Black level. Black level on the HD20 is only middling, as the projector lacks an auto-iris and has a fairly bright lamp. As a result, black areas of an image can sometimes appear very dark grayish. This is especially evident in a dark room, as the total absence of ambient light makes the lightened black levels of the HD20 a bit more apparent. On/off contrast on our test sample measured 1179:1. An auto iris would boost this ratio significantly. However, for 1080p under $1,000, some compromises have to be made. The bottom line is that this projector probably will not satisfy the true videophile looking for the best possible performance. But for the large majority of consumers who just want a great picture for the money, the HD20 is a great solution.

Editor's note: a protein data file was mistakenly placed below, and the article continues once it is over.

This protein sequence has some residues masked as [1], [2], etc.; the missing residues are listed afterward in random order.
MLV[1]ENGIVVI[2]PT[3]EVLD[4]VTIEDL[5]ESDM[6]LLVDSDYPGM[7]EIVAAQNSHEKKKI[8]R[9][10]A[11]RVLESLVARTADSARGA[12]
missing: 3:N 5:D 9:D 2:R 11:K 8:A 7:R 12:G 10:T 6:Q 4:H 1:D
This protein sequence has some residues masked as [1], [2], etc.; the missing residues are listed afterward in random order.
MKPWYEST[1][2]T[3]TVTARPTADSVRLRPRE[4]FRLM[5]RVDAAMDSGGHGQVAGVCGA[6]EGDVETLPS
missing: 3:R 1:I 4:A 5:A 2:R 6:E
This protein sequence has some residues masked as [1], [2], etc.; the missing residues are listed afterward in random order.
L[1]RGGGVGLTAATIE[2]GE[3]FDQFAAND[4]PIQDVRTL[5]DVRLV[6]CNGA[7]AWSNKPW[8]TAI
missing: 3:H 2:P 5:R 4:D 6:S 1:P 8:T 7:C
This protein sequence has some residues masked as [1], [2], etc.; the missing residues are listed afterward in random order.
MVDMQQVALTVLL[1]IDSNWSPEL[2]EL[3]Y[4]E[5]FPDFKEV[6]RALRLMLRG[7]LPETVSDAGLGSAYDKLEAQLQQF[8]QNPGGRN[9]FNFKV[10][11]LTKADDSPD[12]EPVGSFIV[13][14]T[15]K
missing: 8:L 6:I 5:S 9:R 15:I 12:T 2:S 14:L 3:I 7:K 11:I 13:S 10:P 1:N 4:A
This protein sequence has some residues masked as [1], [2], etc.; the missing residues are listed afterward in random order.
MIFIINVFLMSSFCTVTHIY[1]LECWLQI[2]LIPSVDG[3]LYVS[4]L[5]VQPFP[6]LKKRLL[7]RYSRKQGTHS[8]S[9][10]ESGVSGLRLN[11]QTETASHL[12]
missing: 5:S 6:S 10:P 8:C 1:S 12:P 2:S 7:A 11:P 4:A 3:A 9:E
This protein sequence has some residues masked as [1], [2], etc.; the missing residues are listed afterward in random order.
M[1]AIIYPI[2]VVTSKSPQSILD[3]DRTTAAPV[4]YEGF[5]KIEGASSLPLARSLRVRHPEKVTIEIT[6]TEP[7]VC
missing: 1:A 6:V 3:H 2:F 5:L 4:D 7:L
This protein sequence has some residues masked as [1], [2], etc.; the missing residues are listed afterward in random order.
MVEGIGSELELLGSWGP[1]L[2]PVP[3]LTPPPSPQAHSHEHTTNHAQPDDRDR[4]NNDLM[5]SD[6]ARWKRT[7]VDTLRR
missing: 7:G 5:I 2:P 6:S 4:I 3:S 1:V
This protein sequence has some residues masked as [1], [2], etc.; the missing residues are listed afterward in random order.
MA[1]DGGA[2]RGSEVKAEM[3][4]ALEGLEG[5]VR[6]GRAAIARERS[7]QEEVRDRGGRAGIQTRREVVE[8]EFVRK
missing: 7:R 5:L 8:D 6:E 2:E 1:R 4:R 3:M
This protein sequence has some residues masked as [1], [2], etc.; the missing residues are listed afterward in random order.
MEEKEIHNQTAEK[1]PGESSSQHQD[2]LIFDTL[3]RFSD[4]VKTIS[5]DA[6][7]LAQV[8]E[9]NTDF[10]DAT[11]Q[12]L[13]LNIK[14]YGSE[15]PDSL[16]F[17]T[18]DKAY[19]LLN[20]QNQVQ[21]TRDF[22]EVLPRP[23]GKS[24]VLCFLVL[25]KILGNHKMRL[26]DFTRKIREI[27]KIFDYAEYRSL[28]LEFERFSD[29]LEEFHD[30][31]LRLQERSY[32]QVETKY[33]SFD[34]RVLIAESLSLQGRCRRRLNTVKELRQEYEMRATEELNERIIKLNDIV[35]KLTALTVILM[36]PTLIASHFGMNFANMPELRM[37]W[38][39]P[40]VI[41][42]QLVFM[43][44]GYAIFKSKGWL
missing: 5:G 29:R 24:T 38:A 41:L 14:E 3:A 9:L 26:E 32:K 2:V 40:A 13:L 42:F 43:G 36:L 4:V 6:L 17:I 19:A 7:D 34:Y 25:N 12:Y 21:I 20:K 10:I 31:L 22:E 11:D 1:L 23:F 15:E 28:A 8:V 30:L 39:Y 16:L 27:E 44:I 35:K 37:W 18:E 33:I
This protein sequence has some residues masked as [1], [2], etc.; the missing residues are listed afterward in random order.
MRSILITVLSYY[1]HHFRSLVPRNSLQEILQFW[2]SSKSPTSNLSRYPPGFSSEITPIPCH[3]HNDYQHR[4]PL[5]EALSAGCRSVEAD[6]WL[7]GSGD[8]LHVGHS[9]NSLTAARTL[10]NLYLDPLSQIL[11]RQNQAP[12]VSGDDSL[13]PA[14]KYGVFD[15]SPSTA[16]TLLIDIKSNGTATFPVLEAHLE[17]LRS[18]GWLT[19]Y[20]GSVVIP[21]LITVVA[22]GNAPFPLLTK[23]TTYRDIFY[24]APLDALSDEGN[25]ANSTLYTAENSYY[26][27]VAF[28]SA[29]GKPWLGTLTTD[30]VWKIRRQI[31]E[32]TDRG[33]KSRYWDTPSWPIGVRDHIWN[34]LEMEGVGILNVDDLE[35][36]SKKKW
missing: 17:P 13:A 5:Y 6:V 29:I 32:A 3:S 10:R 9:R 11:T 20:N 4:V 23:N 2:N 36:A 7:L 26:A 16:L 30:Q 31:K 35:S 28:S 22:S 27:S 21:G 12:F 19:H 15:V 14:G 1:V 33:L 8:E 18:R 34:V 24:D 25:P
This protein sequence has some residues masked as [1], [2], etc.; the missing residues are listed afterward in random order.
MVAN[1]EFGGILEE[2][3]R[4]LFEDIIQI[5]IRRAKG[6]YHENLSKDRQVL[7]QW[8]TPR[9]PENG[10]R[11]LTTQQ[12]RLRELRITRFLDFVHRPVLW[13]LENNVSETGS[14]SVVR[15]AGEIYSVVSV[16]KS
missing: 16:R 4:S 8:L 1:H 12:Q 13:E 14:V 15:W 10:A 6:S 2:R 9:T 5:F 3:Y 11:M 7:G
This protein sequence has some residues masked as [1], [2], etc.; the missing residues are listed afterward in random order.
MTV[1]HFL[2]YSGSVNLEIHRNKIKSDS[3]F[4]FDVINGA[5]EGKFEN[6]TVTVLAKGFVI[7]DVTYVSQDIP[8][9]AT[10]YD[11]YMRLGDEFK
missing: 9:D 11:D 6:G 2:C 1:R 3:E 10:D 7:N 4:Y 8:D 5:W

ImageAI. Instead of an iris, the HD20 has ImageAI. This feature cycles the lamp power in response to the content on screen, making it brighter when showing a bright scene and darker when showing a shadowy scene. The problem is that ImageAI is very slow when compared to an auto-iris, which limits its usefulness for any sort of fast-moving content like HD movies. Where auto iris response time is measured in milliseconds, ImageAI on the HD20 can take seconds to adjust, which can be distracting. Picture this: you are watching a movie, and the characters are inside a dimly-lit warehouse. The characters go outside. After a few seconds, ImageAI adjusts to the new light level, and the picture suddenly gets brighter and the projector gets louder. Sometimes, by the time this cycle happens, the content is vastly different from the scene that prompted the adjustment. This is especially evident in scenes which switch rapidly back and forth from light to darkness, such as a police interrogation with bright spotlights opposed to dark shadows. Since we found ImageAI to be a distraction, we preferred to operate the HD20 with this feature disabled.